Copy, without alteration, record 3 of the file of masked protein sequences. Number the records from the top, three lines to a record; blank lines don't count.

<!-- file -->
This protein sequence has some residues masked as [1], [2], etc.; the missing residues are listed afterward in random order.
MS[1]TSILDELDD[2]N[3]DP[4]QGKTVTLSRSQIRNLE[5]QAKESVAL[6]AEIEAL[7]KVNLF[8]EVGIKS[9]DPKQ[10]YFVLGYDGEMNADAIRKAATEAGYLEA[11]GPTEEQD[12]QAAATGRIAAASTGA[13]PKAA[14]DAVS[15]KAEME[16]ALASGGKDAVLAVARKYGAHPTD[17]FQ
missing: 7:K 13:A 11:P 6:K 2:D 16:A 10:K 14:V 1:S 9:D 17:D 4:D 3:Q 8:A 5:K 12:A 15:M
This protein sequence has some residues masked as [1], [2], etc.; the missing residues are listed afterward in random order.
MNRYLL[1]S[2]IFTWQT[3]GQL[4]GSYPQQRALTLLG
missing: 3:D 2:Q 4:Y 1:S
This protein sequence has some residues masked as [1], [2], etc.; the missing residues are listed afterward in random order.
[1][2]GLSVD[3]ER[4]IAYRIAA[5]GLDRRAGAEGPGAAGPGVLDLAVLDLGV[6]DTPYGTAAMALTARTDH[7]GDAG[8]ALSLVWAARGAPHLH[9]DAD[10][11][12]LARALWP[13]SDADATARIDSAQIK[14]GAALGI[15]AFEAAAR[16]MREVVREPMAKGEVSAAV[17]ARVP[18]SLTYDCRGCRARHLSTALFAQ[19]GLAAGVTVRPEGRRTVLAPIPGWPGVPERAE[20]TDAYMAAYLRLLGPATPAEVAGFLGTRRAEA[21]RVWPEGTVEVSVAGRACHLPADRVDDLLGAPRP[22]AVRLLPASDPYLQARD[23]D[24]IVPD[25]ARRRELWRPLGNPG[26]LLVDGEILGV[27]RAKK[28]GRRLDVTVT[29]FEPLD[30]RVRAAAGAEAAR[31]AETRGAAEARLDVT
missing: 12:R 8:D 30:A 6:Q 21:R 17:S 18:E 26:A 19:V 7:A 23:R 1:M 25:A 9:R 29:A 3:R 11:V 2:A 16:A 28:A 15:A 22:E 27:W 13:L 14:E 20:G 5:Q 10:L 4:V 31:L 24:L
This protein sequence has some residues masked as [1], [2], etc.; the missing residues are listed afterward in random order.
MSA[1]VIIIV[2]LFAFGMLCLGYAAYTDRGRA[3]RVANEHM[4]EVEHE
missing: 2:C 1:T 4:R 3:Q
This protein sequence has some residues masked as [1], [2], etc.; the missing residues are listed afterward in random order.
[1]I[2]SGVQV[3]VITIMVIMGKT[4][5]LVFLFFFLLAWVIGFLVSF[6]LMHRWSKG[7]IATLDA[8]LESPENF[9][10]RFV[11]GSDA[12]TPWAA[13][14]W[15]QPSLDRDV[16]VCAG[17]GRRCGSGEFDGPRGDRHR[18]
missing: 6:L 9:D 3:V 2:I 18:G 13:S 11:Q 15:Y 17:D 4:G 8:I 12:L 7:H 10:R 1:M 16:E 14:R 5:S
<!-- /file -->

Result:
This protein sequence has some residues masked as [1], [2], etc.; the missing residues are listed afterward in random order.
[1][2]GLSVD[3]ER[4]IAYRIAA[5]GLDRRAGAEGPGAAGPGVLDLAVLDLGV[6]DTPYGTAAMALTARTDH[7]GDAG[8]ALSLVWAARGAPHLH[9]DAD[10][11][12]LARALWP[13]SDADATARIDSAQIK[14]GAALGI[15]AFEAAAR[16]MREVVREPMAKGEVSAAV[17]ARVP[18]SLTYDCRGCRARHLSTALFAQ[19]GLAAGVTVRPEGRRTVLAPIPGWPGVPERAE[20]TDAYMAAYLRLLGPATPAEVAGFLGTRRAEA[21]RVWPEGTVEVSVAGRACHLPADRVDDLLGAPRP[22]AVRLLPASDPYLQARD[23]D[24]IVPD[25]ARRRELWRPLGNPG[26]LLVDGEILGV[27]RAKK[28]GRRLDVTVT[29]FEPLD[30]RVRAAAGAEAAR[31]AETRGAAEARLDVT
missing: 12:R 8:D 30:A 6:Q 21:R 17:S 18:E 26:A 19:V 7:A 23:R 1:M 25:A 9:R 29:A 3:R 11:V 2:A 16:A 28:A 15:A 22:E 27:W 13:L 14:E 20:G 5:Q 10:L 4:V 31:L 24:L